Madewell jeans and a JCrew coat; both companies participate in clothing recycling programs. Original post here.
It is incredible how much clothing residents of first world countries plow through every year. While many people consign or donate old clothing they no longer want, there are still many people on Earth who are uninformed, and will simply throw their old clothing in the trash bin. This means fabrics, toxic dyes, and possibly bits of metal, leather, plastic and more end up in our landfills, unable to decompose or be recycled.
At this point in time, I hope and believe that as you read this, you already understand that any amount of clothing in our landfills is not acceptable; and chances are, if you are reading this, you already know not to throw out clothing!
The readers of Bay Area Fashionista are well-educated and quite savvy. So, I am not writing this to teach you something, I am writing this post in the hopes that you are inspired to help spread the word about keeping clothing out of our landfills!
It is fairly safe to assume that you actively donate old clothing to local charities; the most common one being Goodwill. In addition to donating old clothing, it is always pennywise to sell gently used clothing and accessories from popular labels and premier designers on consignment. If you don’t already consign, I highly recommend The Real Real. They will come by your house to pick up your luxury goods for consignment, and you also have the option to mail items in to them, risk-free. It’s a great way to send an item to a new home and make some of your investment back.
Of course, we don’t have to do everything ourselves. Many retailers are getting in on the recycling game and offering discounts to customers who bring in old clothing for donation. Love that! So, without further ado, here are five fabulous stores which accept old clothing for their recycling programs.
Eileen Fisher has a fabulous recycling program. They take back old Eileen Fisher clothing and re-new them into pieces which can be worn. The clothing is either repaired, or re-worked into an entirely new, one-of-a-kind piece. Then, it can be re-sold so it can be loved in a new home. Since 2009, Eileen Fisher has taken back over 800,000 pieces of clothing! That’s 800,000 items which did not end up in a landfill. Love that!
To reward you, Eileen Fisher gives you a $5 rewards card for each item you bring back to them. You can bring old Eileen Fisher clothing back to an Eileen Fisher Store, an Eileen Fisher Renew store, or send it in via mail. To learn more, please visit eileenfisher.com
H & M
H & M might not be the first place you think of when you think recycling. Linked to the fast fashion industry, people think of H & M as a place of excess; but it is not. They have a strong eco-chic policy which includes recycling clothing from any brand, and in any condition. H & M will re-sell old clothing in resalable condition. In addition, they will reuse fabrics to make new clothing, and they also recycle unusable fabrics into textile fibers used for things such as insulation. H & M has an incredible program, you can read all about it at HM.com.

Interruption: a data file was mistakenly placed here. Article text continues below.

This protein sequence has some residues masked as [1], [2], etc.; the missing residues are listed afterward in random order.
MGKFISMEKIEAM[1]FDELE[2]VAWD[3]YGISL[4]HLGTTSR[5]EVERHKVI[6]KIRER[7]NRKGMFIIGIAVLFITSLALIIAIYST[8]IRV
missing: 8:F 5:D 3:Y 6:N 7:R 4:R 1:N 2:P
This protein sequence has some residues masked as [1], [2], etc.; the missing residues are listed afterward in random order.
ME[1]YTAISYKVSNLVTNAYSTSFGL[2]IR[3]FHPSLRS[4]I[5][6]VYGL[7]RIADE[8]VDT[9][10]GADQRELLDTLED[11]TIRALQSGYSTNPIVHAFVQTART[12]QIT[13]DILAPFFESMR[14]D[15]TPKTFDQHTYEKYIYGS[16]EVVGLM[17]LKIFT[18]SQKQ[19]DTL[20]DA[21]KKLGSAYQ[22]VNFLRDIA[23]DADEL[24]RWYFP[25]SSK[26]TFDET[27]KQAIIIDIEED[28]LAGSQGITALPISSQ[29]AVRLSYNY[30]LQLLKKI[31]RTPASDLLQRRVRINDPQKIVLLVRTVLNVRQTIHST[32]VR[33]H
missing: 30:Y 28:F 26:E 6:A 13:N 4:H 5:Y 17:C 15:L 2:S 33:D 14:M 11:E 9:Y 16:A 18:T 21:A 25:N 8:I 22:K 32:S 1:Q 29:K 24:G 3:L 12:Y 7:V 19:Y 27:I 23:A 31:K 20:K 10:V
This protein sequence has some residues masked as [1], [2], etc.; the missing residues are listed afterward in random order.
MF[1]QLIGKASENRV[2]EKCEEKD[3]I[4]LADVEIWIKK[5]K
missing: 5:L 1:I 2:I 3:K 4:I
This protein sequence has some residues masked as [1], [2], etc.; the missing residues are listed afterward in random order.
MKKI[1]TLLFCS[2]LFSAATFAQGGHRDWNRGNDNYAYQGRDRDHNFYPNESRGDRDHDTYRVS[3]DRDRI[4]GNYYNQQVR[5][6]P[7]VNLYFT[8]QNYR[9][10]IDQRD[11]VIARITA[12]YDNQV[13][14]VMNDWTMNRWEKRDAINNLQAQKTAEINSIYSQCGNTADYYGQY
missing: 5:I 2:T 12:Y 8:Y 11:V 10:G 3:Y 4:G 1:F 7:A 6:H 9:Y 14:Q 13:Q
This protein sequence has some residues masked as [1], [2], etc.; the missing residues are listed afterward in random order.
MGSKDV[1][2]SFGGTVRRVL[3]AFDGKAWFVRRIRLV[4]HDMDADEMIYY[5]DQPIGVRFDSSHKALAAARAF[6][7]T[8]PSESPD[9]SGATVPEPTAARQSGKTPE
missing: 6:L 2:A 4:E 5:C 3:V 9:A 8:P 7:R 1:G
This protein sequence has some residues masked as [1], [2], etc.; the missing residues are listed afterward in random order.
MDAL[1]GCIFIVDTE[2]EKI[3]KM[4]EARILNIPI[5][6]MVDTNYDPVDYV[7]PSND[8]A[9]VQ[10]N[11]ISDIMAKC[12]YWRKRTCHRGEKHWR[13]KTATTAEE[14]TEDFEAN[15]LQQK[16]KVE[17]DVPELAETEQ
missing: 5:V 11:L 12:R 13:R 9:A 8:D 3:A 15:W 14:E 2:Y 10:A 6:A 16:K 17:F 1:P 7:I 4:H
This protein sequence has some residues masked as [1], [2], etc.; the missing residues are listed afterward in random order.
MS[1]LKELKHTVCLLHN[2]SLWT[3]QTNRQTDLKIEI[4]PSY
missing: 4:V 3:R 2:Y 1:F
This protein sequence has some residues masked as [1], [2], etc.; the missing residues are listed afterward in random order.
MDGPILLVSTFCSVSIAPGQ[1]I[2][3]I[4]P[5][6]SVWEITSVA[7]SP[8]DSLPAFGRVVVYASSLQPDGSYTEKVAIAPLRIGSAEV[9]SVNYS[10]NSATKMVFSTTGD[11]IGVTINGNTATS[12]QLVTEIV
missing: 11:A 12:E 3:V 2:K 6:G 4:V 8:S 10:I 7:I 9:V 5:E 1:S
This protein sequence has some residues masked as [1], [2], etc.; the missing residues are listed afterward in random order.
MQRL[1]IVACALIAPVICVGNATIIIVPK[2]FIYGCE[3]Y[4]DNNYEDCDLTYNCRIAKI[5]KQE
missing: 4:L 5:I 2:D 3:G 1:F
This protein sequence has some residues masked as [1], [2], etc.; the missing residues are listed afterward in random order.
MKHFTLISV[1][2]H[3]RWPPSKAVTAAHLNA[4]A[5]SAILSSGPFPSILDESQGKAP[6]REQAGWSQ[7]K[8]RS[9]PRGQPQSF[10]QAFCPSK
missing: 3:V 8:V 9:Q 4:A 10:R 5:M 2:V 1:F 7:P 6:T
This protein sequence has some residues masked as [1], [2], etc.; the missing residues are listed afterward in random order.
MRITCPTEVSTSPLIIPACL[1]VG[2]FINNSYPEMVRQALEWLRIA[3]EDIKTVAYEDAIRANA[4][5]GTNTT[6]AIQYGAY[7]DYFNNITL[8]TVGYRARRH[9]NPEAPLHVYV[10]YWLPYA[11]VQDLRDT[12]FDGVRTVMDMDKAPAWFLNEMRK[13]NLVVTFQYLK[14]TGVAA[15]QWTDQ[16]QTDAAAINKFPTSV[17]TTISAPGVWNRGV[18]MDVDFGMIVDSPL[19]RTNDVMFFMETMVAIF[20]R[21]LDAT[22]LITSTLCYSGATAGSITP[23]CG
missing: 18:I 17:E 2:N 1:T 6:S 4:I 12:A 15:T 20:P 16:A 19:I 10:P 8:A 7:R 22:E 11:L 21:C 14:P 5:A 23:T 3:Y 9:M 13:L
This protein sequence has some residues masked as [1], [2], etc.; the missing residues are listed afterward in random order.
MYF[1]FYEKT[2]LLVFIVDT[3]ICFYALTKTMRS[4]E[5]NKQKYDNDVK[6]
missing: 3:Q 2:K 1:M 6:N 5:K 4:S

Ah Patagonia! They have been caring for the environment since the beginning of time. It was one of the reasons everyone in my middle school, and high school, HAD to own a Patagonia jacket. It was the must-have of my teen years. Fast forward to 2018 and owning a Patagonia jacket is still a must-have; especially knowing how they care for the environment.
Patagonia accepts their clothing for recycling at Patagonia retail stores, participating retail partners, and old clothing can also be sent back to Patagonia per the instructions on their website. You can learn more at Patagonia.com.
Madewell and JCrew
Madewell and JCrew have partnered with Blue Jeans Go Green now through December 2018 to help collect denim for recycling. You can bring your old denim to any Madewell or JCrew store and it will be sent to Blue Jeans Go Green to be recycled into denim insulation. In addition, Madewell and JCrew will give you a coupon for $20 off your next pair of jeans. It’s fun to give and to get! You can learn more at BlueJeansGoGreen.com.
According to Levi’s, “Americans annually discard more than 28 billion pounds of unwanted clothing, shoes and other textiles. Charitable organizations and others collect roughly 15 percent of these items, while the remaining 85 percent — 24 billion pounds — end up in landfills . . .”
Levi’s has a great recycling program where you can bring in your clean, dry, old clothing and Levi’s will recycle it to either be re-used, or turned into other products. To thank you for bringing in clothing to be recycled, Levi’s will give you a 20% coupon for a new pair of regular priced jeans! You can learn more at Levis.com.
There are other retailers who also participate in clothing recycle programs. Be sure to check them out while shopping and feel free to leave your suggestions in the comment section below!
I would love to hear ways you recycle old clothing. Do you donate or sell everything? Are you handy with a sewing machine and make new creations out of old fabrics? Share your knowledge below!
Thanks for stopping by!